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B20: UNIGIS International Award Winner's Session
Donnerstag, 04.07.2019:
16:30 - 18:00

Chair der Sitzung: Gudrun Wallentin
Ort: B - Blauer Hörsaal

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UNIGIS – studying geoinformatics online

Gudrun Wallentin

University of Salzburg, Österreich

An overview about how UNIGIS offers distance-learning degree programs in geoinformatics around the world.

Trends in the Alaskan Bottom-Trawl Fishery from 1993-2015: A GIS-based Spatiotemporal Analysis

Carrie Elizabeth Steves

University of Southern California, United States of America

Using fishery-dependent observer data from National Marine Fisheries (NMFS) provides insight on the location and the intensity of bottom-trawl fishing effort, which can identify areas most exposed to fishing pressure. In this study, the spatial and temporal extent of Alaskan bottom-trawl fishing effort in the Bering Sea, Aleutian Islands, and Gulf of Alaska between 1993 and 2015 was explored within a space-time cube in ArcGIS Pro v1.4.1. The variables analyzed were number of hauls per area and total catch per area. Statistical techniques were used to examine spatiotemporal clustering in these data. Results indicate that fishing effort was non-randomly clustered over space and time (Moran’s I). A three-dimensional hot spot analysis shows which areas were most intensely fished and illustrates the long-term trends over the study period. The data were then compared with sea ice concentration to determine the effect of changing climate on fishing activity. Sea Ice had a limited effect on fishing effort spatial patterns, but certain areas in the Bering Sea exhibited increased fishing effort in years with less sea ice effect.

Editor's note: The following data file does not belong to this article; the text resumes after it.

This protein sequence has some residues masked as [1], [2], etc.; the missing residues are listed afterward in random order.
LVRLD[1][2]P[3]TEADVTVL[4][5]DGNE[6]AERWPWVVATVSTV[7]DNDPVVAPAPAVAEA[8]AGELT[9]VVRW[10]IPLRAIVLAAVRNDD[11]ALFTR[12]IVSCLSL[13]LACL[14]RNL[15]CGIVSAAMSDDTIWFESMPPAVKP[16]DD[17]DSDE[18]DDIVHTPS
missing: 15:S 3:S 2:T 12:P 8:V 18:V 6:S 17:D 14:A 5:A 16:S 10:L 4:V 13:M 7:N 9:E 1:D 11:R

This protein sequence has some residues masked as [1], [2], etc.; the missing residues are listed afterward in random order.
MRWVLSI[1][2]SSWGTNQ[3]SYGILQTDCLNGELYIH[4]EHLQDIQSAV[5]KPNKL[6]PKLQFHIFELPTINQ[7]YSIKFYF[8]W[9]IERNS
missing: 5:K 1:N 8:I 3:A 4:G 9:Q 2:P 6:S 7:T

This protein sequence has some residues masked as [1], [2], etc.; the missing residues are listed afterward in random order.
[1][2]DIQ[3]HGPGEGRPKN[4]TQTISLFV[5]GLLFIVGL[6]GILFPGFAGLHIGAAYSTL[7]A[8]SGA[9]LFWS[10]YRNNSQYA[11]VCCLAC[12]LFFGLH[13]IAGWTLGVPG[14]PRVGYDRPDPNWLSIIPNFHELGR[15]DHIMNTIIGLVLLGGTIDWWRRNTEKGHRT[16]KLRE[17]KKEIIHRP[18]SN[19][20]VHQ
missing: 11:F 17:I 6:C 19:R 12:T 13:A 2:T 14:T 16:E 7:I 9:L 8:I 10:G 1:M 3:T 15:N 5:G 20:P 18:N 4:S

Automated Map Projection Selection for GIS

Paul Gosling

UNIGIS, United Kingdom

The selection of an appropriate map projection is a fundamental concern for cartographers and GIS users as the choice impacts the visualisation and analysis of geographic information. It is impossible to transform the curved surface of the Earth onto a two-dimensional plane without introducing distortion, and the number of available projections complicates the decision-making process. Selection of a suitable projection requires simultaneous consideration of several different factors such as the planned map purpose and the size, shape and location of the geographical area of interest, with the goal of assessing the projection distortion characteristics and parameters which best meet those criteria. There are cognitive difficulties in recognising and accounting for projection distortion, even for those with experience of the subject, so map projection selection continues to be a complicated and confusing process for many cartographers and GIS users.

Assessing Shrub and Tree Encroachment in Alpine Pastures from Airborne Laser Scanning Data

Christoph Giger

landplan AG, Schweiz

The forest area in alpine region is increasing. Agricultural land is abandoned – shrub and tree encroachment and reforestation are the consequences with negative impact on agriculture, biodiversity and tourism.

Assessing encroachment on agricultural land from Airborne Laser Scanning (ALS) data was tested in three study areas in Switzerland. The results of the data evaluation were compared with those for manually collected data from the interpretation of orthophotos. The evaluation indicated when a higher point density was available, the detection rate for areas with shrub and tree encroachment was also higher. The workflow using the Vertical Complexity Index (VCI) turned out to be robust for both large areas and large datasets. The accuracy levels achieved in this study for the encroachment index may provide a solid basis for prioritizing certain areas for projects that aim to limit the process of reforestation.

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